I’m trying to increase the amount of time I’m drawing. A few years ago, I was having problems drawing every day, but now that is what I’m doing. However, what I’m currently have to deal with is that once I get above an hour of serious drawing (drawing with intent), I get all stressed out and have a hard time sleeping at night.

While the mantra used to be “draw every day”, it now has become “draw most of your free time.” I suppose this will mean removing obstacles, both physically (sketchbook) and mentally (variation). If you draw more or less the same stuff all day, you can get bored and stressed out. Variety is the spice of life.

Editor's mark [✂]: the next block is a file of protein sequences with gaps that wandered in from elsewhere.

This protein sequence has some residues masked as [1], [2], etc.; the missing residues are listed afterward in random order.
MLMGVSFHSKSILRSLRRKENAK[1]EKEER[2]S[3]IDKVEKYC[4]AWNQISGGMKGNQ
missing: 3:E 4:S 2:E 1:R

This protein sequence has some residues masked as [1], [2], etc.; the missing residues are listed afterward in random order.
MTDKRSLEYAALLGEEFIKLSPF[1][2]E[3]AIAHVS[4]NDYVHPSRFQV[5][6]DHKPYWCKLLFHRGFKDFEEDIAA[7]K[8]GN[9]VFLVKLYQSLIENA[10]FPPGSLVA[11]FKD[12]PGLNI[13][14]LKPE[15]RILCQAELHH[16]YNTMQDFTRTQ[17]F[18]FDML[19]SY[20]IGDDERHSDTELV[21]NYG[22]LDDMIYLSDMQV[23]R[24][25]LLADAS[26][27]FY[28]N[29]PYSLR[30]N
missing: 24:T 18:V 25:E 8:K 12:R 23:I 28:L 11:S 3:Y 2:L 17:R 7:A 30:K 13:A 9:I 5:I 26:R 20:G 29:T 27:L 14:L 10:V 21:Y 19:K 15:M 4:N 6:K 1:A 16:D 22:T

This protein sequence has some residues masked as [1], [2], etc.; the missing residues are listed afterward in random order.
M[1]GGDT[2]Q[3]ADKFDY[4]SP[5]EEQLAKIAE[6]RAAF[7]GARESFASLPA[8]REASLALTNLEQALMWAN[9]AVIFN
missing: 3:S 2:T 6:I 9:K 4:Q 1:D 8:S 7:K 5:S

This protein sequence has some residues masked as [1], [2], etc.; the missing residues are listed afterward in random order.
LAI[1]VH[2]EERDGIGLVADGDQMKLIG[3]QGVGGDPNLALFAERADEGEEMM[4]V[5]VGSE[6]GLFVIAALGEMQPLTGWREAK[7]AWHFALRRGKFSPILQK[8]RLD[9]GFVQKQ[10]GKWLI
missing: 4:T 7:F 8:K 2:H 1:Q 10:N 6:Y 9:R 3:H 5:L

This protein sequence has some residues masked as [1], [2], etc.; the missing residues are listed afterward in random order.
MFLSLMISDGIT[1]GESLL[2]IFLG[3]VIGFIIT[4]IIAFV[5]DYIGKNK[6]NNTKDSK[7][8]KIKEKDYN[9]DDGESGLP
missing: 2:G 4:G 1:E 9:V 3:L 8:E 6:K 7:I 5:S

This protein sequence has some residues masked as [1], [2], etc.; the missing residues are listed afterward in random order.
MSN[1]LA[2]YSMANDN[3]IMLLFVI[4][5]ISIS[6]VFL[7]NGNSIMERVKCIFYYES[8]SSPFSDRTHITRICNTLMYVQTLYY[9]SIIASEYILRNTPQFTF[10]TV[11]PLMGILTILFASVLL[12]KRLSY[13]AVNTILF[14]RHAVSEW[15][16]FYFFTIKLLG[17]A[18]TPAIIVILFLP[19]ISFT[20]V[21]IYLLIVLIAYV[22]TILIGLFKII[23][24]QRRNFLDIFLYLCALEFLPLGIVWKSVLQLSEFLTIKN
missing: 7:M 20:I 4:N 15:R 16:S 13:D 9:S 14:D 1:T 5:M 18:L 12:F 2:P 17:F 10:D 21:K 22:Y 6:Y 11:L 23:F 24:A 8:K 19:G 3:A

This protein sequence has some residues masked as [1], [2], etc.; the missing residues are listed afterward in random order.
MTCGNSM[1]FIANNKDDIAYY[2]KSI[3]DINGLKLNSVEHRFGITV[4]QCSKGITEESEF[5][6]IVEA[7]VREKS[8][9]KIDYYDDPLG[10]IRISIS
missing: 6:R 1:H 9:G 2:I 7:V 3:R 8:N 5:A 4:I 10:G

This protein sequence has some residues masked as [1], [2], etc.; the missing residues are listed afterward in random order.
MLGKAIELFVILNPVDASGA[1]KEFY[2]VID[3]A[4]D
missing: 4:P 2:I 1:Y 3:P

GMNT - 2011/06/24

⇧ I tried this variety thing out yesterday, by doing a spoof on the Teenage Mutant Ninja Turtles. Having a laugh trying to ridicule an established intellectual property is what can motivate you to be creative (mix and match).

rabbit 1 - 2011/06/24

⇧ One of my favorite web comics at the moment is Chippy & Loopus by John Sanford. He has a streaming show on Livestream now, where he shares his ideas about comics and anything else people in the chat are interested in. Anyway, his main character is a bunny with a potty mouth and incredible strength. His drawing style is very much influenced by animation, and especially Preston Blair.

Cartoon rabbit 2 - 2011/06/24

⇧ Anyway, he inspired me to draw cartoon characters with simple designs, which I always loved (Asterix, Walter Melon, etc.) and since a bunny is fun to play with (and excellent to experiment with), why not draw that? Here I was trying to experiment with balance and energy in the pose. The experiment failed, which meant I learned something.